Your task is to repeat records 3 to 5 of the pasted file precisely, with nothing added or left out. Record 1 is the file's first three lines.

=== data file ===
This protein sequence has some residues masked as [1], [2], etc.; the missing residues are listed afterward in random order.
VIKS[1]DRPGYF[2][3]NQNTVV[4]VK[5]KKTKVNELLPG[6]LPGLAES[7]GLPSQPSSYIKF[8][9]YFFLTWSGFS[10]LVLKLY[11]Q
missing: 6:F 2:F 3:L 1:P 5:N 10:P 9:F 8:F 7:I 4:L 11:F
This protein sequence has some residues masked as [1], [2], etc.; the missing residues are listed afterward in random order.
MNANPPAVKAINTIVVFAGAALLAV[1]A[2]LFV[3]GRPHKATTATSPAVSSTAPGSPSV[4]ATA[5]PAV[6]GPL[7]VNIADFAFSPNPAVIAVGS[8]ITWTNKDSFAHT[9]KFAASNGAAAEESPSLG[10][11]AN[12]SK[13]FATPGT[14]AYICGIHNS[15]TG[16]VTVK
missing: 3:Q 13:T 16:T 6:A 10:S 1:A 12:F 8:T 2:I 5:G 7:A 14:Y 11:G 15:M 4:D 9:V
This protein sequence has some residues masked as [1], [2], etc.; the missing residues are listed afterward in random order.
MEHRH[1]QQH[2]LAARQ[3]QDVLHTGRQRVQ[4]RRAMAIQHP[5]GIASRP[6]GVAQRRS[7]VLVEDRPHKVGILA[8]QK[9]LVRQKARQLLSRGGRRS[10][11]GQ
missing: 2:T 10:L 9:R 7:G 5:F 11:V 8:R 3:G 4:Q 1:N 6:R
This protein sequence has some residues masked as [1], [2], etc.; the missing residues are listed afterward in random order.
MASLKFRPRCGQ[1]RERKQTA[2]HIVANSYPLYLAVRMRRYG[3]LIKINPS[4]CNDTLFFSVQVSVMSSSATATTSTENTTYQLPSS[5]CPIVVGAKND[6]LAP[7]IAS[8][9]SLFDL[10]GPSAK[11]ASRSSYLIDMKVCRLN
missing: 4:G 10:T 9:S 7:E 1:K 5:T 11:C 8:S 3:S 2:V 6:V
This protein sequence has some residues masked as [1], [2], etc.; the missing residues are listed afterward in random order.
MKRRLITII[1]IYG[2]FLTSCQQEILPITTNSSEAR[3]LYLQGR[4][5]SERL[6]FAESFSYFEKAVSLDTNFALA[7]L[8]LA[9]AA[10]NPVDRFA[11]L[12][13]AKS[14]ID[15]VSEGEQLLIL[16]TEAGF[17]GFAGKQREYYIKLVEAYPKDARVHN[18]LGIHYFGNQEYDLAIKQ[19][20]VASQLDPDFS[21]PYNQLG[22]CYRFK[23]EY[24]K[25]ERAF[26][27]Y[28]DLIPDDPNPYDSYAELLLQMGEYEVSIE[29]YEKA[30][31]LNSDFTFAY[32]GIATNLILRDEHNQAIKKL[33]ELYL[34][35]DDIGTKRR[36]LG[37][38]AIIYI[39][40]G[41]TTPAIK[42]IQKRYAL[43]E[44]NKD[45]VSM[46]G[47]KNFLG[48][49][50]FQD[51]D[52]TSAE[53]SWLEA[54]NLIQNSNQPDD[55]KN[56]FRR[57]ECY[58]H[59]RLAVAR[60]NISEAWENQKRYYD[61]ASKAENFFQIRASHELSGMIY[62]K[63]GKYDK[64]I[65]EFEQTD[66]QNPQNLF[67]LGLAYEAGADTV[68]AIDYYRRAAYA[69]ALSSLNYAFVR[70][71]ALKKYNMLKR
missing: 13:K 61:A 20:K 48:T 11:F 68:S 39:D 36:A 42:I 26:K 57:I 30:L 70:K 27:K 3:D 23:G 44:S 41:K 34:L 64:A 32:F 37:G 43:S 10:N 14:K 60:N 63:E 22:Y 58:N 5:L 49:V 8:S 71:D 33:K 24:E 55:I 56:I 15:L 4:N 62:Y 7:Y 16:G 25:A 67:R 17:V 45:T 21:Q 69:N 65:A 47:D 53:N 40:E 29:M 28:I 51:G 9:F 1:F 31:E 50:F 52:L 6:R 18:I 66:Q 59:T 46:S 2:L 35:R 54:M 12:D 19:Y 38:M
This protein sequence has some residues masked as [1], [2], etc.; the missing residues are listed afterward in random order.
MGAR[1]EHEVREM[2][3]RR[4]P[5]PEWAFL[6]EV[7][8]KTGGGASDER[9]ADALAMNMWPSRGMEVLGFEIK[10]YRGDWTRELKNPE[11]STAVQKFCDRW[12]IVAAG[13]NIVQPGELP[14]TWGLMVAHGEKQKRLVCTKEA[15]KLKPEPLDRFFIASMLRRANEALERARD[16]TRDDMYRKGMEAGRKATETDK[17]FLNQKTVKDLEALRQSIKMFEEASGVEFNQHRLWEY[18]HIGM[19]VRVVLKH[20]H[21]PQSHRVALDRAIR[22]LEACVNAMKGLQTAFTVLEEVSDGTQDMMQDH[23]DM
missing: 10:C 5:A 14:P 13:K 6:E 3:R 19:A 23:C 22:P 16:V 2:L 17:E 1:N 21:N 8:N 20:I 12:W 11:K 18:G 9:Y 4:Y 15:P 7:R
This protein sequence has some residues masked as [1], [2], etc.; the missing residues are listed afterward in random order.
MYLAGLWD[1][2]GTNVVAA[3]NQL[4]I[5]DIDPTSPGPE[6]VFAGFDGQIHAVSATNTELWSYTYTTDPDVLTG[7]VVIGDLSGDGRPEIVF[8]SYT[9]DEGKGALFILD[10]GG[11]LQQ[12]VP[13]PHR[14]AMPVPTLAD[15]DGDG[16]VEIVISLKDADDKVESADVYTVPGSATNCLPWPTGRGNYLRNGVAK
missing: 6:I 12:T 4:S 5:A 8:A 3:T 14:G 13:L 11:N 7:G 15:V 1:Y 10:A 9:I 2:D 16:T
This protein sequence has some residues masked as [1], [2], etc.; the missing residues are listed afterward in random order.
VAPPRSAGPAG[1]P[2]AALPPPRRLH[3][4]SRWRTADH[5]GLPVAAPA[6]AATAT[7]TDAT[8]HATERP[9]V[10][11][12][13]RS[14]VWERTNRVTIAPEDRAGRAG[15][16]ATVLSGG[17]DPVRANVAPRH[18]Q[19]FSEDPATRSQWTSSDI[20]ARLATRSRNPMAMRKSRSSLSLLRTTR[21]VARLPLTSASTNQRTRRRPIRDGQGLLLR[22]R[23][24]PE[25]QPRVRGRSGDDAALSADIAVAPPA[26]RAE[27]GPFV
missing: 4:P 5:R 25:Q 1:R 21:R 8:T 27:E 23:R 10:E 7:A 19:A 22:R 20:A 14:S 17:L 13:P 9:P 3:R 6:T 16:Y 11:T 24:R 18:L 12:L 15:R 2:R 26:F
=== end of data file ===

This protein sequence has some residues masked as [1], [2], etc.; the missing residues are listed afterward in random order.
MEHRH[1]QQH[2]LAARQ[3]QDVLHTGRQRVQ[4]RRAMAIQHP[5]GIASRP[6]GVAQRRS[7]VLVEDRPHKVGILA[8]QK[9]LVRQKARQLLSRGGRRS[10][11]GQ
missing: 2:T 10:L 9:R 7:G 5:F 11:V 8:R 3:G 4:Q 1:N 6:R
This protein sequence has some residues masked as [1], [2], etc.; the missing residues are listed afterward in random order.
MASLKFRPRCGQ[1]RERKQTA[2]HIVANSYPLYLAVRMRRYG[3]LIKINPS[4]CNDTLFFSVQVSVMSSSATATTSTENTTYQLPSS[5]CPIVVGAKND[6]LAP[7]IAS[8][9]SLFDL[10]GPSAK[11]ASRSSYLIDMKVCRLN
missing: 4:G 10:T 9:S 7:E 1:K 5:T 11:C 8:S 3:S 2:V 6:V
This protein sequence has some residues masked as [1], [2], etc.; the missing residues are listed afterward in random order.
MKRRLITII[1]IYG[2]FLTSCQQEILPITTNSSEAR[3]LYLQGR[4][5]SERL[6]FAESFSYFEKAVSLDTNFALA[7]L[8]LA[9]AA[10]NPVDRFA[11]L[12][13]AKS[14]ID[15]VSEGEQLLIL[16]TEAGF[17]GFAGKQREYYIKLVEAYPKDARVHN[18]LGIHYFGNQEYDLAIKQ[19][20]VASQLDPDFS[21]PYNQLG[22]CYRFK[23]EY[24]K[25]ERAF[26][27]Y[28]DLIPDDPNPYDSYAELLLQMGEYEVSIE[29]YEKA[30][31]LNSDFTFAY[32]GIATNLILRDEHNQAIKKL[33]ELYL[34][35]DDIGTKRR[36]LG[37][38]AIIYI[39][40]G[41]TTPAIK[42]IQKRYAL[43]E[44]NKD[45]VSM[46]G[47]KNFLG[48][49][50]FQD[51]D[52]TSAE[53]SWLEA[54]NLIQNSNQPDD[55]KN[56]FRR[57]ECY[58]H[59]RLAVAR[60]NISEAWENQKRYYD[61]ASKAENFFQIRASHELSGMIY[62]K[63]GKYDK[64]I[65]EFEQTD[66]QNPQNLF[67]LGLAYEAGADTV[68]AIDYYRRAAYA[69]ALSSLNYAFVR[70][71]ALKKYNMLKR
missing: 13:K 61:A 20:K 48:T 11:F 68:S 39:D 36:A 42:I 26:K 57:I 30:L 70:K 27:K 3:D 23:G 44:S 41:K 34:L 64:A 32:F 37:G 43:S 10:N 14:K 60:N 63:E 22:Y 58:N 5:L 49:V 8:S 71:D 33:K 24:E 55:I 56:I 15:L 4:N 62:Y 7:Y 16:G 25:A 67:R 17:V 45:T 21:Q 69:N 65:A 47:D 53:N 40:E 29:M 28:I 51:G 9:F 1:F 31:E 50:F 52:L 6:R 18:I 66:Q 59:T 46:S 2:L 35:R 54:M 12:D 19:Y 38:M